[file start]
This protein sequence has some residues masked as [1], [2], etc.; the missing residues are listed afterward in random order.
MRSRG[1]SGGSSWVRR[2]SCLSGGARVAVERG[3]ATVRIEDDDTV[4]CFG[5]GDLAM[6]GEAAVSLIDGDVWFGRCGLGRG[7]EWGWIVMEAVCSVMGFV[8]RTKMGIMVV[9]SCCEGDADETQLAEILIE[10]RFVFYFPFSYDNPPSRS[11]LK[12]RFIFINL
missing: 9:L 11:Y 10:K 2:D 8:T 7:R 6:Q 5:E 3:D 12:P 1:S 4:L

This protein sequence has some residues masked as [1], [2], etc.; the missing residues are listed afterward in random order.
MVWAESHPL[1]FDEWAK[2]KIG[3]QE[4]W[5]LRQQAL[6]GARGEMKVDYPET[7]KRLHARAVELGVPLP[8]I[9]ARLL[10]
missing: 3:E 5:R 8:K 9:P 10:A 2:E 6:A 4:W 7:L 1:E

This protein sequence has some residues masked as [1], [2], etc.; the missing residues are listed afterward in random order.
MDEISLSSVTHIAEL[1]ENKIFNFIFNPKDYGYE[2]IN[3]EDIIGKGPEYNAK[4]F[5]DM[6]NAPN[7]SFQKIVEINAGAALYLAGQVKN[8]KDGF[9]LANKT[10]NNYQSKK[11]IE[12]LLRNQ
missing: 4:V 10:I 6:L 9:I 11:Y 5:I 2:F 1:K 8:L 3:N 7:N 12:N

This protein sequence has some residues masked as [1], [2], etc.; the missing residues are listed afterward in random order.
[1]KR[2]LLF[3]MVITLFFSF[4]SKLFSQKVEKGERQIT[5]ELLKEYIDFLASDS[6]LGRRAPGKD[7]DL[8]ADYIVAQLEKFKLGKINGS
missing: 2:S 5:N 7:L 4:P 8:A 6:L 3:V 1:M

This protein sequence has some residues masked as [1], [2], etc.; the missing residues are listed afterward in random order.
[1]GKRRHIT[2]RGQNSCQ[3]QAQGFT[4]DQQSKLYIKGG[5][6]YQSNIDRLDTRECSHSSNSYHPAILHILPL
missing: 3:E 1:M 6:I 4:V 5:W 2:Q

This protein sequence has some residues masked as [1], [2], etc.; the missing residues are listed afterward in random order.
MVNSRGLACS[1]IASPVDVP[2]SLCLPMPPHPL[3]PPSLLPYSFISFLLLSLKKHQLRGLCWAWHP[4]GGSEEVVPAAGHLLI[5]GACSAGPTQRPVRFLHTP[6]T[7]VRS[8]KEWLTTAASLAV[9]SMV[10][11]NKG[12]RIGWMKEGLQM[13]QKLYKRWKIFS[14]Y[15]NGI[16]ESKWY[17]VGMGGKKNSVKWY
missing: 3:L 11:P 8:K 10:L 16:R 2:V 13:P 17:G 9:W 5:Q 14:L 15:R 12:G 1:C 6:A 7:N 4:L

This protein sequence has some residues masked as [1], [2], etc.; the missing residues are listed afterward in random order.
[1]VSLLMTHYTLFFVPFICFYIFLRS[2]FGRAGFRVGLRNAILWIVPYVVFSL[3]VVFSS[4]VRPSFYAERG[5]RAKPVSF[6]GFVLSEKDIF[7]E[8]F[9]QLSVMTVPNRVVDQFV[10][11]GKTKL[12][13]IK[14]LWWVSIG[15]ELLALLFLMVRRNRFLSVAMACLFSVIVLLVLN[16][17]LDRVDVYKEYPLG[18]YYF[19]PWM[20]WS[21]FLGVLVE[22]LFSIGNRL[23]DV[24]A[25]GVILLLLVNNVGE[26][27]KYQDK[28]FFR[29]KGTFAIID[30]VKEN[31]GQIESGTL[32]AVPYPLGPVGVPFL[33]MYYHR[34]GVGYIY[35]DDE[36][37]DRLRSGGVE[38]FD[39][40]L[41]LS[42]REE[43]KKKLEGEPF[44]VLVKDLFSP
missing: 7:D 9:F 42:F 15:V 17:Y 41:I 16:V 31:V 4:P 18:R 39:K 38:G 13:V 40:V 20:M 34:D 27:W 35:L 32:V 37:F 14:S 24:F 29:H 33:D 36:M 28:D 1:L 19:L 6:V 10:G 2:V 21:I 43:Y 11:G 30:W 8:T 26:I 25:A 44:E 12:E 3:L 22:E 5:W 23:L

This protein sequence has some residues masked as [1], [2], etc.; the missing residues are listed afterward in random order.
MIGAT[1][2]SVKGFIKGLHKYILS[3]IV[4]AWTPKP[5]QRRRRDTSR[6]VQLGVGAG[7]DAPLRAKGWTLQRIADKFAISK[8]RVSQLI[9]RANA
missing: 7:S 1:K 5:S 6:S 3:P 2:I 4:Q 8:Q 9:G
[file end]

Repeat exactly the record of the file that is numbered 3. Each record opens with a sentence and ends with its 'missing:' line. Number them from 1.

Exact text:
This protein sequence has some residues masked as [1], [2], etc.; the missing residues are listed afterward in random order.
MDEISLSSVTHIAEL[1]ENKIFNFIFNPKDYGYE[2]IN[3]EDIIGKGPEYNAK[4]F[5]DM[6]NAPN[7]SFQKIVEINAGAALYLAGQVKN[8]KDGF[9]LANKT[10]NNYQSKK[11]IE[12]LLRNQ
missing: 4:V 10:I 6:L 9:I 11:Y 5:I 2:F 1:K 8:L 3:N 7:N 12:N